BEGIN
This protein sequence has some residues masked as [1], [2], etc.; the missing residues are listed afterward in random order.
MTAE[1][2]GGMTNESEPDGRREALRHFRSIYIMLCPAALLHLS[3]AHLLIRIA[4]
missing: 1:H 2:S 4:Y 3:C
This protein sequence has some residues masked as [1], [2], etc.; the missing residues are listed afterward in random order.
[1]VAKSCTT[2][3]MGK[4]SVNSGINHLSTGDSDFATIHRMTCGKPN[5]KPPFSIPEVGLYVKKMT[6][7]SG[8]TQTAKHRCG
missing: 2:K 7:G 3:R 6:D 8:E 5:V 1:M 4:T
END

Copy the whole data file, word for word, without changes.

This protein sequence has some residues masked as [1], [2], etc.; the missing residues are listed afterward in random order.
MTAE[1][2]GGMTNESEPDGRREALRHFRSIYIMLCPAALLHLS[3]AHLLIRIA[4]
missing: 1:H 2:S 4:Y 3:C
This protein sequence has some residues masked as [1], [2], etc.; the missing residues are listed afterward in random order.
[1]VAKSCTT[2][3]MGK[4]SVNSGINHLSTGDSDFATIHRMTCGKPN[5]KPPFSIPEVGLYVKKMT[6][7]SG[8]TQTAKHRCG
missing: 2:K 7:G 3:R 6:D 8:E 5:V 1:M 4:T